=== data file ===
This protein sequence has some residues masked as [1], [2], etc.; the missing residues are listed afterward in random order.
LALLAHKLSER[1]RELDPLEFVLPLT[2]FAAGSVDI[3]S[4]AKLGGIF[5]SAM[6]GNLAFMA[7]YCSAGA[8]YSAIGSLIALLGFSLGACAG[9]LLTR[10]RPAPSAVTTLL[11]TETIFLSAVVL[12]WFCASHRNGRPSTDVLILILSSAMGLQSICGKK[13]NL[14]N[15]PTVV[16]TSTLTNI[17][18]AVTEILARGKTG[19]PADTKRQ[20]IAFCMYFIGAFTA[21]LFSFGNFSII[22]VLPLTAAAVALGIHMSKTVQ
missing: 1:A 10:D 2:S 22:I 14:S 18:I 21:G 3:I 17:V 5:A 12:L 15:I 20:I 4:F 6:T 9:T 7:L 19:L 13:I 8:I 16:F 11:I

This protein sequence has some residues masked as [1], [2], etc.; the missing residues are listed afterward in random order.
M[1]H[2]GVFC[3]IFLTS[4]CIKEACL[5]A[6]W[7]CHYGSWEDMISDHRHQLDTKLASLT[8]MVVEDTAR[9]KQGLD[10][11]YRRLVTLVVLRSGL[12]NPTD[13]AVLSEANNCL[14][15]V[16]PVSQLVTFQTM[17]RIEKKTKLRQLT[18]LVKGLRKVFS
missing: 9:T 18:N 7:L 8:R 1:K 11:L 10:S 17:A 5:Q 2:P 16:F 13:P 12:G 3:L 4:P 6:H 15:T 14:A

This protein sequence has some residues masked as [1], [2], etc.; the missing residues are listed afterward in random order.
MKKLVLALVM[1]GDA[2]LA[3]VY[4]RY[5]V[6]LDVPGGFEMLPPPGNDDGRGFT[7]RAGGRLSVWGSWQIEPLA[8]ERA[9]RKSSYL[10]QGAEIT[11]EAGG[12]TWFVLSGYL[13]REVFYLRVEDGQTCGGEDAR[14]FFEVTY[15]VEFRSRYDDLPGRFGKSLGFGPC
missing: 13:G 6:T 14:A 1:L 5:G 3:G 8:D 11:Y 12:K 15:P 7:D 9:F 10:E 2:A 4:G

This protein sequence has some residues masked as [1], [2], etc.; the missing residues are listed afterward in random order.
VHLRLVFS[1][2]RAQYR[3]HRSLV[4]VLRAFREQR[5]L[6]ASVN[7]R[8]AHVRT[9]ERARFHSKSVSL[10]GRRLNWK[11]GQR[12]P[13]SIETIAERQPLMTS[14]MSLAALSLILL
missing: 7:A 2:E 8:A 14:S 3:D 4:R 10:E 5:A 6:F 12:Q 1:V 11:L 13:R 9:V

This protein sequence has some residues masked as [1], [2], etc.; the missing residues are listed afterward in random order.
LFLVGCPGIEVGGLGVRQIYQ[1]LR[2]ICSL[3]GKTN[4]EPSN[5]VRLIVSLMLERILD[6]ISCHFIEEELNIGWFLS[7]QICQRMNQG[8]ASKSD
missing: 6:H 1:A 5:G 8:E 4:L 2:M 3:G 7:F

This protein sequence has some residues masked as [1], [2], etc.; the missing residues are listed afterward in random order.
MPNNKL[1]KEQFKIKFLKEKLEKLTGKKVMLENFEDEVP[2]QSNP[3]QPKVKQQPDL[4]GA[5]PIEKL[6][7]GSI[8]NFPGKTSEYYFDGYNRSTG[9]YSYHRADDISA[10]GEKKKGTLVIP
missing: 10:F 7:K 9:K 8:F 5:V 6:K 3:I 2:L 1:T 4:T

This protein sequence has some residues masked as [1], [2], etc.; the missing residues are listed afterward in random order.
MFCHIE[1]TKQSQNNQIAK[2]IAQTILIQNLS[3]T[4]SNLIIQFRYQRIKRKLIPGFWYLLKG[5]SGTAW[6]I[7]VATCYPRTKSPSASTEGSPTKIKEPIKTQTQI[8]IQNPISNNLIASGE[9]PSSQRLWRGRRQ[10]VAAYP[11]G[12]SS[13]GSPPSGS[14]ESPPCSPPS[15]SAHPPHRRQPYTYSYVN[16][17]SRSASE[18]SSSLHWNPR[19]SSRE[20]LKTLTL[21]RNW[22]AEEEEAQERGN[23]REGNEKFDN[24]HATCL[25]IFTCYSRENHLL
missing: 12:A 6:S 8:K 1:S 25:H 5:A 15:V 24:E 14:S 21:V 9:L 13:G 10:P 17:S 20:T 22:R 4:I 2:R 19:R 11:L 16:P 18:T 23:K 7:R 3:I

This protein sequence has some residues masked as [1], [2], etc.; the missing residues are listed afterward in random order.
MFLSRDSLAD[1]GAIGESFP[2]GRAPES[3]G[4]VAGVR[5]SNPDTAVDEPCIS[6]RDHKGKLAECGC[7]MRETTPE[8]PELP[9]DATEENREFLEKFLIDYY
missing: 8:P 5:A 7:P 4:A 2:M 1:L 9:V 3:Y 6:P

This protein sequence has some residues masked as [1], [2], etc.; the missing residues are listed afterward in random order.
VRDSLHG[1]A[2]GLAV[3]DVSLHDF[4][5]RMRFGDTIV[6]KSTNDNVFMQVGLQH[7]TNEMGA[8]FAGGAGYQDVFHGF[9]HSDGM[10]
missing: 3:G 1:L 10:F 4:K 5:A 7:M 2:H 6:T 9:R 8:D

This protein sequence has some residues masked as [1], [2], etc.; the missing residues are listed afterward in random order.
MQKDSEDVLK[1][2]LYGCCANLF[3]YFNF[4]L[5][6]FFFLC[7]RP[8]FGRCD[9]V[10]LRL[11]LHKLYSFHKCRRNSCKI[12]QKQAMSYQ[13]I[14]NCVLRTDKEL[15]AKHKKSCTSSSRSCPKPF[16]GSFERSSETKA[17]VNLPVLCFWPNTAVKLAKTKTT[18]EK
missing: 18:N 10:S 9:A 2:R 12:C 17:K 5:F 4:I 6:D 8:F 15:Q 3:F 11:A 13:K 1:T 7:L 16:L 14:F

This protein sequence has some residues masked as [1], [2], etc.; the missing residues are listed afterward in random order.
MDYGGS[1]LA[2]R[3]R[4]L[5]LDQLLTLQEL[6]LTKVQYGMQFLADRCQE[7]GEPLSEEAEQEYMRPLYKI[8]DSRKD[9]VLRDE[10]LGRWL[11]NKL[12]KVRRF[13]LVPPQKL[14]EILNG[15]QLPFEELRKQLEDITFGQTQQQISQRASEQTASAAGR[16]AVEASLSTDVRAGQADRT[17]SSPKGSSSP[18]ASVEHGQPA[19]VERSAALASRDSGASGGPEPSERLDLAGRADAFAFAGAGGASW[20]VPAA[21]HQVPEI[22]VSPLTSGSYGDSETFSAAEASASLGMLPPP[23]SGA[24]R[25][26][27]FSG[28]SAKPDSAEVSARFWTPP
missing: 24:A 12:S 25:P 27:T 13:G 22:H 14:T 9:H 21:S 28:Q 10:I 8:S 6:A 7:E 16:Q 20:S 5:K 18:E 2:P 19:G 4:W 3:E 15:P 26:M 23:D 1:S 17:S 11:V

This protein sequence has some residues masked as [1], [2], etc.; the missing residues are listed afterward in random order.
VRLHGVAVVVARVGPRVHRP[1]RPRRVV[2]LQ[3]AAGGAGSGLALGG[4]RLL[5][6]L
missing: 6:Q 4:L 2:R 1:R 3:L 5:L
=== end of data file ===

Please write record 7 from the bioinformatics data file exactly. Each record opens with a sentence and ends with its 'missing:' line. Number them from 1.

This protein sequence has some residues masked as [1], [2], etc.; the missing residues are listed afterward in random order.
MFCHIE[1]TKQSQNNQIAK[2]IAQTILIQNLS[3]T[4]SNLIIQFRYQRIKRKLIPGFWYLLKG[5]SGTAW[6]I[7]VATCYPRTKSPSASTEGSPTKIKEPIKTQTQI[8]IQNPISNNLIASGE[9]PSSQRLWRGRRQ[10]VAAYP[11]G[12]SS[13]GSPPSGS[14]ESPPCSPPS[15]SAHPPHRRQPYTYSYVN[16][17]SRSASE[18]SSSLHWNPR[19]SSRE[20]LKTLTL[21]RNW[22]AEEEEAQERGN[23]REGNEKFDN[24]HATCL[25]IFTCYSRENHLL
missing: 12:A 6:S 8:K 1:S 25:H 5:A 15:V 24:E 14:S 21:V 9:L 13:G 10:P 17:S 20:T 22:R 4:I 2:R 19:R 11:L 16:P 18:T 23:K 7:R 3:I